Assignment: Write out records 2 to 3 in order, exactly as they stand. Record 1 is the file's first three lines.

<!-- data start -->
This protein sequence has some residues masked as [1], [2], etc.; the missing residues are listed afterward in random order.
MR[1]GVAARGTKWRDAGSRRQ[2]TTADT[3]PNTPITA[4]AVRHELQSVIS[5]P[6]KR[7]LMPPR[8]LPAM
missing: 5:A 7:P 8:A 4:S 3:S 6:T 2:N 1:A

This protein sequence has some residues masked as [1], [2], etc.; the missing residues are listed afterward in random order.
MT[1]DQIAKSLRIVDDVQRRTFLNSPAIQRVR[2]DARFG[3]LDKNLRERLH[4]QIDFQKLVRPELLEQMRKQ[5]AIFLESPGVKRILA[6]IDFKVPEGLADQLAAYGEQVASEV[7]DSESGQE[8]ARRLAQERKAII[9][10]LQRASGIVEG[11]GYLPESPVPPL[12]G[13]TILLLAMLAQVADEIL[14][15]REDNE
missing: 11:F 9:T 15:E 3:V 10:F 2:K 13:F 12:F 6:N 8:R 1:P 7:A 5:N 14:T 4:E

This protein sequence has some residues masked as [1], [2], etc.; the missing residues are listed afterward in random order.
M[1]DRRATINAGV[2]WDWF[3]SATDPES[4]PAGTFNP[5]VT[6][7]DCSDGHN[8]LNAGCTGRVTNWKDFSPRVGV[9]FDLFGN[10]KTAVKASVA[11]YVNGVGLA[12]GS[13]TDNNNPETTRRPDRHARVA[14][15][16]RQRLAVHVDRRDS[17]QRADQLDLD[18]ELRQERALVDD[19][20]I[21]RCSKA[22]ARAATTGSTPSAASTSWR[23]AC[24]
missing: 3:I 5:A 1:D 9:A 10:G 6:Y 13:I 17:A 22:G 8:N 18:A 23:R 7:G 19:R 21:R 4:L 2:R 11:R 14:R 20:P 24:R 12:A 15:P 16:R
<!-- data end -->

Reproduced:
This protein sequence has some residues masked as [1], [2], etc.; the missing residues are listed afterward in random order.
MT[1]DQIAKSLRIVDDVQRRTFLNSPAIQRVR[2]DARFG[3]LDKNLRERLH[4]QIDFQKLVRPELLEQMRKQ[5]AIFLESPGVKRILA[6]IDFKVPEGLADQLAAYGEQVASEV[7]DSESGQE[8]ARRLAQERKAII[9][10]LQRASGIVEG[11]GYLPESPVPPL[12]G[13]TILLLAMLAQVADEIL[14][15]REDNE
missing: 11:F 9:T 15:E 3:V 10:F 2:K 13:F 12:F 6:N 8:R 1:P 7:A 5:N 14:T 4:E

This protein sequence has some residues masked as [1], [2], etc.; the missing residues are listed afterward in random order.
M[1]DRRATINAGV[2]WDWF[3]SATDPES[4]PAGTFNP[5]VT[6][7]DCSDGHN[8]LNAGCTGRVTNWKDFSPRVGV[9]FDLFGN[10]KTAVKASVA[11]YVNGVGLA[12]GS[13]TDNNNPETTRRPDRHARVA[14][15][16]RQRLAVHVDRRDS[17]QRADQLDLD[18]ELRQERALVDD[19][20]I[21]RCSKA[22]ARAATTGSTPSAASTSWR[23]AC[24]
missing: 3:I 5:A 1:D 9:A 10:G 6:Y 13:I 17:A 22:G 8:N 18:A 23:R 7:G 19:R 21:R 4:L 2:R 11:R 14:R 20:P 24:R 12:A 15:P 16:R